The Relationship between Platonic and Aristotelian Philosophies in Alexandrian (Ammonian) Philosophy
: Philosophical thoughts in ancient Iran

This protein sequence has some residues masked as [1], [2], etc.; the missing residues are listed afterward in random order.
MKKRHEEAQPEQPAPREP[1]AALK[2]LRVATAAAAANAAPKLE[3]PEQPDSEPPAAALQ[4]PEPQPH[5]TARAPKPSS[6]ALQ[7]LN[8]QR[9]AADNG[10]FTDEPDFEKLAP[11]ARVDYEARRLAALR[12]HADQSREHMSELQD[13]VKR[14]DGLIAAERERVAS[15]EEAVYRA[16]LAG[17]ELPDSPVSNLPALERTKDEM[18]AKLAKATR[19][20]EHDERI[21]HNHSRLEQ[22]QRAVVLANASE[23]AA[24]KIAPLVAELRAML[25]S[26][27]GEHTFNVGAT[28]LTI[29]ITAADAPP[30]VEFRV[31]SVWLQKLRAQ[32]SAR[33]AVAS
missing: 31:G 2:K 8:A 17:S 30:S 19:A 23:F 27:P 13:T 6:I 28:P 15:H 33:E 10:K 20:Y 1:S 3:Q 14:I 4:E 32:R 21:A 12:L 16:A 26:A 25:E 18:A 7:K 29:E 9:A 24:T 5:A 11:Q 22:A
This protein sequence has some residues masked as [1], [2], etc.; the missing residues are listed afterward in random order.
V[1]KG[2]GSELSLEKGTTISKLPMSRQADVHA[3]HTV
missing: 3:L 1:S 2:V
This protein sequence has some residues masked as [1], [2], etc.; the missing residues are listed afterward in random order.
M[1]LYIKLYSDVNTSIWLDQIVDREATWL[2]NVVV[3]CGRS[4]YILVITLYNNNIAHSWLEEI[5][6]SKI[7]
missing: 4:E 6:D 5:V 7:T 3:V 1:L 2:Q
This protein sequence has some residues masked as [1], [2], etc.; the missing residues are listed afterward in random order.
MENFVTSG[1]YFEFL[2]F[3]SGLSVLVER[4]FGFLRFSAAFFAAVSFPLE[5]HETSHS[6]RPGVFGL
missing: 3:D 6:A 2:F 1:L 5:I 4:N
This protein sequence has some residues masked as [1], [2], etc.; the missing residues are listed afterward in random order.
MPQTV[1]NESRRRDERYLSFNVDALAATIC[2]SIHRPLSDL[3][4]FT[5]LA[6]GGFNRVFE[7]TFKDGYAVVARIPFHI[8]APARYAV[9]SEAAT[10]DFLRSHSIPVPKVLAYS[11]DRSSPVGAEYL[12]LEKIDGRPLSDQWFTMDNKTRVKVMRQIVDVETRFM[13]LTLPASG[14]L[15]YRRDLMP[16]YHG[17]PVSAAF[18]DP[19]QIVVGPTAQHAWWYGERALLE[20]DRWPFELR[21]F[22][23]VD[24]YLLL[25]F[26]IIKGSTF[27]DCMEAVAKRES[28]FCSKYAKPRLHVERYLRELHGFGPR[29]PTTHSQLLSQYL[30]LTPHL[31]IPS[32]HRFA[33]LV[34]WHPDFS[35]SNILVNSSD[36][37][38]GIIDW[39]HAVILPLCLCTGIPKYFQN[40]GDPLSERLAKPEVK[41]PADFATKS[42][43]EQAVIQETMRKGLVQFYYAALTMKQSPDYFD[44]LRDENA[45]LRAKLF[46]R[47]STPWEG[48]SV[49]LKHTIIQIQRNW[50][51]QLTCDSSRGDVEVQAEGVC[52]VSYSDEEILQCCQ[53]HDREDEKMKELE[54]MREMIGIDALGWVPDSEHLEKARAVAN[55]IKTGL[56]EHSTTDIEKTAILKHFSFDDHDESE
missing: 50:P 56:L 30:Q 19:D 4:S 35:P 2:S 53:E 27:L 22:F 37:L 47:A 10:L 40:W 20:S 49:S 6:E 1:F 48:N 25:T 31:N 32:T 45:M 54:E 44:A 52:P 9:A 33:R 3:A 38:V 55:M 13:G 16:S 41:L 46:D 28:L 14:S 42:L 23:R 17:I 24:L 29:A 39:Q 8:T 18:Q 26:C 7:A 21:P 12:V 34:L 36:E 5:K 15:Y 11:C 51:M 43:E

Since the first century BC, Platonic philosophy has always been in conflict with Peripatetic philosophy. Here, the main trend which tried to reconcile these two schools with each other reached its culmination in Ammonius Saccas’ philosophy. The same idea was fully realized in Porphyry’s school, following which Platonic philosophers devoted particular attention to reconciling the views of Plato and Aristotle. However, Sureyanus and Proclus did not agree with this trend and criticized Aristotle with respect to some important issues. They also maintained that some of his views were in contrast to those of Plato. According to Proclus, Aristotle had denied the world of Ideas and had failed to grasp the concept of the Divine efficient cause, thus limiting His agency to the final cause. He also maintained that Aristotle had promoted the intellect to the level of the first origin and absolute one, which was by itself an unforgivable mistake and diversion. In contrast, in the light of the efforts made by Ammonius Hermiae and his students, the Alexandrian School of Philosophy was developed. This School aimed to reconcile the philosophical Schools of Plato and Aristotle with each other following a systematic process and, finally, managed to do so in the best way possible. As one of the most prominent philosophers of this field, Simplicus, under the influence of Ammonius Hermiae, interpreted what Proclus deemed as the points of departure between the views of Aristotle and Plato in a way that they turned into their points of agreement. He did this not because of his personal preferences but due to the existing philosophical necessities.
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